Raising the Dead: A History of Early Modern British Necromancy


Raising the Dead: A History of Early Modern British Necromancy


A self-contained one-off class on necromancy in early modern Britain (1500-1700), combining a long-form illustrated lecture with access to full scans of the thirteen primary sources cited and explored, with a full set of suggested reading to follow up this class. 

The material focuses on three main areas of necromancy: death, dying and funerary contexts in the early modern British Isles; the uses of corpses as spell components; and nigromancy, 'Geocie', witchcraft, and ghostlore.

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The early modern age of 1500-1700 was a period of European colonial expansion into the so-called ‘New World’, civil wars, famine, and plague: life could indeed be ‘nasty, brutish, and short’. Amidst such fragile mortality, people prayed for their deceased, petitioned elevated Christian martyrs, witnessed ghosts, and whispered of black magic in midnight graveyards.

This talk investigates the roles and powers of the dead in Western occult philosophy and magical practices: from magical funerary customs to corpses as spell components, and from the exorcism and summoning of ghosts and spirits to early sensationalist reports of the customs of various indigenous peoples of the Americas.

Finally, this talk investigates the diabolical associations of necromancy and “nigromancy” with witchcraft and demonology, offering analysis of a number of pre-modern rituals and techniques involving shades of the dead.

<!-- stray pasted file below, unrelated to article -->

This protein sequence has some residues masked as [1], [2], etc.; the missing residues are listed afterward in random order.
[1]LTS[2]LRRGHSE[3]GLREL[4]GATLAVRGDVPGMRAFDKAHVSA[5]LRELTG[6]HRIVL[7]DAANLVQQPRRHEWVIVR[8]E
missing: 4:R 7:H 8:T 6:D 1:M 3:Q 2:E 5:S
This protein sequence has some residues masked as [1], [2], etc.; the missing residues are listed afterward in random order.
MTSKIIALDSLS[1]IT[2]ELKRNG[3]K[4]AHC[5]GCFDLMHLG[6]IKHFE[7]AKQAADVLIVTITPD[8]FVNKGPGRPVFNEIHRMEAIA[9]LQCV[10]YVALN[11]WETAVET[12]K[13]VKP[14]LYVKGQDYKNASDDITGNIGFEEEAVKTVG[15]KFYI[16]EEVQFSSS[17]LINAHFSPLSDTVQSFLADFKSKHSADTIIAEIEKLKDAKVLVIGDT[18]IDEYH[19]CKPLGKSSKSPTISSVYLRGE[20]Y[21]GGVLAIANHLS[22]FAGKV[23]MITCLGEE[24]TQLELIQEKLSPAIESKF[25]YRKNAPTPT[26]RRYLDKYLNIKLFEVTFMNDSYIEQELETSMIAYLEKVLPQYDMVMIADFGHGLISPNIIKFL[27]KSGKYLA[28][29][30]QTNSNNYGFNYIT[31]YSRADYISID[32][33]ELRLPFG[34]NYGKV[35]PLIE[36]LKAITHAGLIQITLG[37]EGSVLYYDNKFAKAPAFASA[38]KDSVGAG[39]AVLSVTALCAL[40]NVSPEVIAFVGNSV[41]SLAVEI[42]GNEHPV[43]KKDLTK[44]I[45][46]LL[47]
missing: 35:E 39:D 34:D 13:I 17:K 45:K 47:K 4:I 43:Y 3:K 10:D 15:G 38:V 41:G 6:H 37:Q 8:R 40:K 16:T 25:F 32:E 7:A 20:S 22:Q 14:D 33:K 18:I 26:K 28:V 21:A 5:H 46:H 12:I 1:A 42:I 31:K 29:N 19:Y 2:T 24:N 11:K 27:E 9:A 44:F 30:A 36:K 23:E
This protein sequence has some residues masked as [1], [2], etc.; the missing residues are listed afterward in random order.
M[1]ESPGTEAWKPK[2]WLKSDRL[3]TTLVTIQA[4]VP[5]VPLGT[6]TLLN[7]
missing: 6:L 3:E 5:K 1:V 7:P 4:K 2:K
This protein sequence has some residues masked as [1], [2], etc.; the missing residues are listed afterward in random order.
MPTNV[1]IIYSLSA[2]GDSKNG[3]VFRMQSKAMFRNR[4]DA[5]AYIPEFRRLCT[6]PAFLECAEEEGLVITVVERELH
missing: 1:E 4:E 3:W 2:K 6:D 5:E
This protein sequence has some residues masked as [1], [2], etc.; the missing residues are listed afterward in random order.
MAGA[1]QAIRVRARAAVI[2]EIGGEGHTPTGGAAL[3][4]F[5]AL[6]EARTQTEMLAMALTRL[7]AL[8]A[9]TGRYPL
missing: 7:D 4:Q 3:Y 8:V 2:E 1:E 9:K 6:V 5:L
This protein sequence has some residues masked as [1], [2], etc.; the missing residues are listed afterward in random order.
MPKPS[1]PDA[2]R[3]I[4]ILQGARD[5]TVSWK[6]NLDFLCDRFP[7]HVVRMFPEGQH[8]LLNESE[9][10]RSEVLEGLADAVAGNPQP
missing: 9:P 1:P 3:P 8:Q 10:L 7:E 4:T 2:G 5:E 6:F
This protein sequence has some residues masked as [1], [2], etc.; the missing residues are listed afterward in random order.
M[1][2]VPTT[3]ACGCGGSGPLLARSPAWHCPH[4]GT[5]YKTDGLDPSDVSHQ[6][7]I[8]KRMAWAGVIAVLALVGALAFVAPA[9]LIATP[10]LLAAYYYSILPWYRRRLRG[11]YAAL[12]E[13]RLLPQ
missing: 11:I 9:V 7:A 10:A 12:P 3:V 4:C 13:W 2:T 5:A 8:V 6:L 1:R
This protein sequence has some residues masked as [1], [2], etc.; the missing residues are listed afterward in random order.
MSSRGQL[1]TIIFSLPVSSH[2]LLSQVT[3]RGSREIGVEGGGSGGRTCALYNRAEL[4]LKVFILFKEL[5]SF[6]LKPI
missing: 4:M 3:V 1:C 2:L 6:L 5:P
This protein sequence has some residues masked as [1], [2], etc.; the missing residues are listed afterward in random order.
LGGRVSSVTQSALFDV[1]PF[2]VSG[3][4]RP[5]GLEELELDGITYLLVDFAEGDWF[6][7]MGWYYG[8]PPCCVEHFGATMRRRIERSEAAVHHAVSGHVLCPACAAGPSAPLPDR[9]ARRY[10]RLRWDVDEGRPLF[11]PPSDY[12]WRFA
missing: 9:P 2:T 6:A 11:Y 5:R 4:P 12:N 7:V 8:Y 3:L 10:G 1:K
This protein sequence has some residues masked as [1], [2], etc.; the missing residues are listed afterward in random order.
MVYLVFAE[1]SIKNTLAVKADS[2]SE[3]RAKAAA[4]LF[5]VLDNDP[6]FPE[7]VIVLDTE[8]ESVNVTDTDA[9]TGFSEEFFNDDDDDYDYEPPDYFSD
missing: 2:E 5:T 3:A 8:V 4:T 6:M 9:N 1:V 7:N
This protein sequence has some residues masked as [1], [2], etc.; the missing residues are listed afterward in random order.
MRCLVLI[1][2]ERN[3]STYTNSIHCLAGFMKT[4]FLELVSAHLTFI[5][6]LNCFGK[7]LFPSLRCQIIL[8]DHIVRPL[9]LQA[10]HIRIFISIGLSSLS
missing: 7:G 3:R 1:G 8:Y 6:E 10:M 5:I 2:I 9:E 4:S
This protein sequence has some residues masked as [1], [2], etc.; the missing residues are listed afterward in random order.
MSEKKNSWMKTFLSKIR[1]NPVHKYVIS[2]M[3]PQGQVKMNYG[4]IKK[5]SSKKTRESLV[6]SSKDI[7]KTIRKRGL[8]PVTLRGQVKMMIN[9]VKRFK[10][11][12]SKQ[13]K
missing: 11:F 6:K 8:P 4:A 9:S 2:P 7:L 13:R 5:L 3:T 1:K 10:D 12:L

This talk-bundle includes:

An illustrated lecture of 1 hour 40 minutes duration
13 primary source documents concerning early modern necromancy
Bibliography of further reading

A full "table of contents" of the talk itself runs:

1. Dying in Early Modern England

Death Rates
Civil Wars & War Dead
Plague, Famine & Unusual Causes of Death
Death Customs
Funerary Objects: Shrouds, Bells, & Salt
Grave Goods & Commemorations

2. Corpses and Components

Sacrifices to Zagam
Depositories of Virtue
Unadulterated Animal Passions
Corpses & the Contagion of Deathly Virtues
"Haunted" Objects
Dead Man's Blood

3. Shady Customers

Ghosts: Apparitions & Visitations
Mr Culpeper's Ghost
The Church's Position
How To Survive A Haunting
Nigromancy, Witchcraft, & Diabolism
Necromancy: My Favourite Definition
Legality of Necromancy
Exorcism & Ghost-Laying
Colonialism and "Native Black Magic"
'Geotick' Nigromancy & Grimoires of Ill Repute
An Experiment of the Dead
The Excellent Booke of the Arte of Magick
Another Experiment of the Dead


The full list of the primary source documents explored in the lecture and included in the talk-bundle runs:

A True Relation of the Horrid Ghost of a Woman (London, 1673)
Thomas Ady, A Candle in the Dark (London, 1655)
Heinrich Cornelius Agrippa, Three Books of Occult Philosophy (London, 1651)
Heinrich Cornelius Agrippa, Vanity of the Arts and Sciences (London, 1676)
John Aubrey, Miscellanies (London, 1696)
Thomas Barlow, A Letter Concerning Invocation of Saints, and Adoration of the Cross (London, 1679)
Thomas Blout, Glossographia (London, 1661)
Nicholas Culpeper, The English Physition (London, 1652)
Mr Culpeper’s Ghost, Giving Seasonable Advice to the Lovers of his Writings (London, 1656)
John Goad, Astrometeorologica (London, 1686)
John Heydon, The Harmony of the World (London, 1661)
William Lilly, History of his Life and Times (London, 1715)
Reginald Scot, Discoverie of Witchcraft (London, 1584: 1665)